Image: Courtesy New Museum, New York. Photo: Benoit Pailley

The museum-wide exhibition “Here and Elsewhere" opens tomorrow.

An eight-person delegation of artists with common roots in the Gulf region, GCC borrows its name from the abbreviation of Gulf Cooperation Council, an alliance of six oil-exporting nations bordering the Arabian Gulf (Kuwait, Saudi Arabia, Bahrain, Qatar, the United Arab Emirates, and Oman). Since its founding, GCC has ironically examined aspects of contemporary Gulf society, often manipulating the decorum and objects that accompany rituals of celebration, or tapping into the lexicon of images, environments, and aesthetic sensibilities that they find emblematic of the region.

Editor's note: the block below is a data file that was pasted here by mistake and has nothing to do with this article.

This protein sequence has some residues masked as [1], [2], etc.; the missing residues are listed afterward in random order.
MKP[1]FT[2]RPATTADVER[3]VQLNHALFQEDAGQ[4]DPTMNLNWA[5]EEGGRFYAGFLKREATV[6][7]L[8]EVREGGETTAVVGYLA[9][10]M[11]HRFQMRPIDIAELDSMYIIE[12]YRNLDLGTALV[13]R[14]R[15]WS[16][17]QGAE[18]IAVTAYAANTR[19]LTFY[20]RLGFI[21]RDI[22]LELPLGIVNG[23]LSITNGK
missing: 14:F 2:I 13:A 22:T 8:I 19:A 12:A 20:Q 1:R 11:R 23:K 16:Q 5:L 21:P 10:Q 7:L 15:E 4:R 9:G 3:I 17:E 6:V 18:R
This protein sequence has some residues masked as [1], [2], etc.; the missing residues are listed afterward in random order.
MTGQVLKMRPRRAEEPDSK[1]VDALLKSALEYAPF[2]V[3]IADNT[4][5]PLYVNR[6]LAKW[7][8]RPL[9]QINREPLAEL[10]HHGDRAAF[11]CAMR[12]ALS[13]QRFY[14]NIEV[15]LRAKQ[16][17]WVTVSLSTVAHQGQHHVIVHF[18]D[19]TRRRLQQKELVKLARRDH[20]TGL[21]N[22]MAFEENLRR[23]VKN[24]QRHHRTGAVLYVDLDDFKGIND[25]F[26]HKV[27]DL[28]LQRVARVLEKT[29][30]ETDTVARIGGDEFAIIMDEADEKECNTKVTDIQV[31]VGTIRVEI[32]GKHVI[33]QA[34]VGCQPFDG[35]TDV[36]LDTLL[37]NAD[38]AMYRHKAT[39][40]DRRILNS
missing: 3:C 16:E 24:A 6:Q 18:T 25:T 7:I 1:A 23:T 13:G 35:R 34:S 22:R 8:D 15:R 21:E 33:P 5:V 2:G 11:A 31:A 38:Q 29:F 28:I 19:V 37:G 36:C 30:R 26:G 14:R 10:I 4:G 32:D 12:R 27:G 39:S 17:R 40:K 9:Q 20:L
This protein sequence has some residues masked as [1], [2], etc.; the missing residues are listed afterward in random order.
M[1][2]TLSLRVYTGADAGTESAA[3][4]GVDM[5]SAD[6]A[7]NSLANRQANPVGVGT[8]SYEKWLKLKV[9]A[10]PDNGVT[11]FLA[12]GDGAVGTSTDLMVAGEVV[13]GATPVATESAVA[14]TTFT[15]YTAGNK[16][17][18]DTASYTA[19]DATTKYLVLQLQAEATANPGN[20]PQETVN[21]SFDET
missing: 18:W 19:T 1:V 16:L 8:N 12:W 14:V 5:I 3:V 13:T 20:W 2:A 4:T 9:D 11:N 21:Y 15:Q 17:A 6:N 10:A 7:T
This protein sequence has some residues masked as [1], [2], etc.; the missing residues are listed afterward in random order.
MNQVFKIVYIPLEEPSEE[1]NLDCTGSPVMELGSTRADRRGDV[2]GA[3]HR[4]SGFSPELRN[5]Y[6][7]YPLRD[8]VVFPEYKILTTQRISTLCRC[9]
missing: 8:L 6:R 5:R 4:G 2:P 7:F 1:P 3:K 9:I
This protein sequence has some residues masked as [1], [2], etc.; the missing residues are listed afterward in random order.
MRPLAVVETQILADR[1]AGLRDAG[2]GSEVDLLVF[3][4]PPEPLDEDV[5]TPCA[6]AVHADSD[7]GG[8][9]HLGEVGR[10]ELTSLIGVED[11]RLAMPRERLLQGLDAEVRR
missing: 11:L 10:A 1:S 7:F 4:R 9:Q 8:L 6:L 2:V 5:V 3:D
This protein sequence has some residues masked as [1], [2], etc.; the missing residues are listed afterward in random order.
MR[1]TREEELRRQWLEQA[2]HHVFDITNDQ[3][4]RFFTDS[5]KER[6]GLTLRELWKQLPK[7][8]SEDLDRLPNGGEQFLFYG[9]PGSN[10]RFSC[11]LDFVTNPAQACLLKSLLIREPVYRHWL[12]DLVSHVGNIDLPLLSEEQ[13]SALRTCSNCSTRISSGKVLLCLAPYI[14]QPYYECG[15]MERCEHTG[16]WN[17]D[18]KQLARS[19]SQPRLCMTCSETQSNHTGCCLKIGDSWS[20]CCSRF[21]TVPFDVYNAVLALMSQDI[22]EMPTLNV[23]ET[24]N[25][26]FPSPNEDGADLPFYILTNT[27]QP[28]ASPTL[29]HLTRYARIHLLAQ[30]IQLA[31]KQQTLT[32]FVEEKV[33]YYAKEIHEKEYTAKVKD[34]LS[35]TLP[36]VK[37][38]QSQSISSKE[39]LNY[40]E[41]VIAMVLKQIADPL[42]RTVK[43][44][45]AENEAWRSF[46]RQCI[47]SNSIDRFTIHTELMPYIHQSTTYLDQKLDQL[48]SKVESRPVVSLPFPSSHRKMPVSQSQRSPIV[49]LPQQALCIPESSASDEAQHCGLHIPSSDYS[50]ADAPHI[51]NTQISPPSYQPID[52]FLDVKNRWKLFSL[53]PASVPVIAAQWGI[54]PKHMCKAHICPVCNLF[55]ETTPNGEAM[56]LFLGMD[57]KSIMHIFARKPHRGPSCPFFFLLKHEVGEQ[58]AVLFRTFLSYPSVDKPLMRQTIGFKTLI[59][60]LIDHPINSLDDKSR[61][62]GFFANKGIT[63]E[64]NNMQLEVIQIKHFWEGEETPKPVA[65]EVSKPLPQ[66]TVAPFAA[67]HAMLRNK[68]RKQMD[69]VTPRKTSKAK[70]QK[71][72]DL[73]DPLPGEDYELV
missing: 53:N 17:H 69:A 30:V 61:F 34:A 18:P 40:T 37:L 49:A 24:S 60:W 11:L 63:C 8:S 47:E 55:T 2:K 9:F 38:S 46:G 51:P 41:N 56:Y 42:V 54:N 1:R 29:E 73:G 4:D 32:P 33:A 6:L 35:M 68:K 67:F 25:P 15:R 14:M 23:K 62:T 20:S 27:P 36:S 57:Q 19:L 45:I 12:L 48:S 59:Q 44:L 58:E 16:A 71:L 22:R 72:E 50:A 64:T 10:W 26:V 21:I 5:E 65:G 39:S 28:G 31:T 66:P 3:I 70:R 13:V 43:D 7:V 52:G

At the New Museum, GCC has transformed the Museum’s Lobby into one characteristic of a luxury Gulf hotel, wallpapering images onto the Lobby’s core elevator wall and facade windows.

Image: Courtesy New Museum, New York. Photo: Benoit Pailley

Jul 14

Opening on Wednesday: “Here and Elsewhere,” a major exhibition of contemporary art from and about the Arab world. 
Learn more here.
Image: Yto Barrada, N du mot Nation en arabe, Tanger (N of the Nation in Arabic, Tangier), 2003. Chromogenic print, 31 1/2 x 31 1/2 in (80 x 80 cm). Courtesy the artist and Sfeir-Semler Gallery, Beirut/Hamburg

Opening on Wednesday: “Here and Elsewhere,” a major exhibition of contemporary art from and about the Arab world. 

Learn more here.

Image: Yto Barrada, N du mot Nation en arabe, Tanger (N of the Nation in Arabic, Tangier), 2003. Chromogenic print, 31 1/2 x 31 1/2 in (80 x 80 cm). Courtesy the artist and Sfeir-Semler Gallery, Beirut/Hamburg

Jul 09